NJJ
Natalie Jean-Baptiste, JD
Staff Attorney
The Legal Aid Society

Course materials

Handout

Credit information

Jurisdiction
Credits
Available until
Status
Alabama
    Pending
    Alaska
    • 1.0 voluntary
    July 13, 2025 at 11:59PM HST Available
    Arizona
    • 1.0 general
    July 13, 2025 at 11:59PM HST Available
    Arkansas
    • 1.0 general
    June 30, 2024 at 11:59PM HST Approved
    California
    • 1.0 general
    July 13, 2025 at 11:59PM HST Approved
    Colorado
    • 1.0 general
    December 31, 2025 at 11:59PM HST Approved
    Connecticut
    • 1.0 general
    July 13, 2025 at 11:59PM HST Available
    Delaware
    • 1.0 general
    Unavailable
    District of Columbia
      Not Offered
      Florida
      • 1.0 general
      February 28, 2025 at 11:59PM HST Approved
      Georgia
      • 1.0 general
      Unavailable
      Guam
      • 1.0 general
      July 13, 2025 at 11:59PM HST Available
      Hawaii
      • 1.0 general
      July 13, 2025 at 11:59PM HST Approved
      Idaho
        Pending
        Illinois
        • 1.0 general
        July 21, 2025 at 11:59PM HST Approved
        Indiana
        • 1.0 general
        December 31, 2024 at 11:59PM HST Approved
        Iowa
          Pending
          Kansas
          • 1.0 general
          July 19, 2024 at 11:59PM HST Approved
          Kentucky
          • 1.0 general
          June 30, 2024 at 11:59PM HST Approved
          Louisiana
          • 1.0 general
          July 19, 2024 at 11:59PM HST Approved
          Maine
          • 1.0 general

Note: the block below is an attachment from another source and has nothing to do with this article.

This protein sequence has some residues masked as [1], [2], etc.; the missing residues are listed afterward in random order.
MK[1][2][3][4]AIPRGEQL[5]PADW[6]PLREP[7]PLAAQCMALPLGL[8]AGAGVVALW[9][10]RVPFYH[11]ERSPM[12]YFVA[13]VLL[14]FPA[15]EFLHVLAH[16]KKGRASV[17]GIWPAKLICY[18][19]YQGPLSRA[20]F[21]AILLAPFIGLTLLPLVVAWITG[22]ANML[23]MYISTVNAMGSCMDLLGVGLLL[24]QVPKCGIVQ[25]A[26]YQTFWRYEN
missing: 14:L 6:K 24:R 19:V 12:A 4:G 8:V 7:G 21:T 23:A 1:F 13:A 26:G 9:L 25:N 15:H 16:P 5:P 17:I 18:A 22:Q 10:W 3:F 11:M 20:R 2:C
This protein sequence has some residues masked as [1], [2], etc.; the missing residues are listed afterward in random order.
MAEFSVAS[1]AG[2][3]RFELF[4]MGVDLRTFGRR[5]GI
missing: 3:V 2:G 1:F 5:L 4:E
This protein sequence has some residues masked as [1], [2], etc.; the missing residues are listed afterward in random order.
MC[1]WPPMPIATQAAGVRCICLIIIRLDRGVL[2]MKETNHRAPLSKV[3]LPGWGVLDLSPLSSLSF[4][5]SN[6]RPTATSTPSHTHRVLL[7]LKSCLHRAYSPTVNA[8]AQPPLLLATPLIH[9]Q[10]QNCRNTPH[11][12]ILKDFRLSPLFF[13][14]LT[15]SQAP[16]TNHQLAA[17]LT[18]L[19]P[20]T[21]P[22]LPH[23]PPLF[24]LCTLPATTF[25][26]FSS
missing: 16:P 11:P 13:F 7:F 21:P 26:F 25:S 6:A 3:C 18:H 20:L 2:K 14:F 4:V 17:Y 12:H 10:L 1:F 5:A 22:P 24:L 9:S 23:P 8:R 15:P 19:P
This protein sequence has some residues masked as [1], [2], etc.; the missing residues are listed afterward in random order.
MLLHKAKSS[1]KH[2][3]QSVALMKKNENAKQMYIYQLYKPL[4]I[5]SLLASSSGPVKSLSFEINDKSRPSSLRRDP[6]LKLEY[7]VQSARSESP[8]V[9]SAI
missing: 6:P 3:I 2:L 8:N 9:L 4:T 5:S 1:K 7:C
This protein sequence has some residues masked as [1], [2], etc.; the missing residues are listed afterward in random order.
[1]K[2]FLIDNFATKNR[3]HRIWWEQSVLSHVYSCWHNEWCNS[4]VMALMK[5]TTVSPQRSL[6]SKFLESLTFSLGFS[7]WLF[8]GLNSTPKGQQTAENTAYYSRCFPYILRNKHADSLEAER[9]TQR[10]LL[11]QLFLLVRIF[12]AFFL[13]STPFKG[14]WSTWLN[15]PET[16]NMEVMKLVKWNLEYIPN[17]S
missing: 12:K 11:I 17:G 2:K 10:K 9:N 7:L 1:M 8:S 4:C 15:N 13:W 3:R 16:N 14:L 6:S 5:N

December 31, 2026 at 11:59PM HST Self-apply
          Maryland
            Not Offered
            Massachusetts
              Not Offered
              Michigan
                Not Offered
                Minnesota
                • 1.0 general
                August 2, 2025 at 11:59PM HST Approved
                Mississippi
                  Pending
                  Missouri
                  • 1.0 general
                  July 13, 2025 at 11:59PM HST Available
                  Montana
                    Pending
                    Nebraska
                    • 1.0 general
                    July 11, 2025 at 11:59PM HST Approved
                    Nevada
                    • 1.0 general
                    December 31, 2026 at 11:59PM HST Approved
                    New Hampshire
                    • 1.0 general
                    July 13, 2025 at 11:59PM HST Available
                    New Jersey
                    • 1.2 general
                    May 2, 2025 at 11:59PM HST Approved
                    New Mexico
                    • 1.0 general
                    July 13, 2028 at 11:59PM HST Approved
                    New York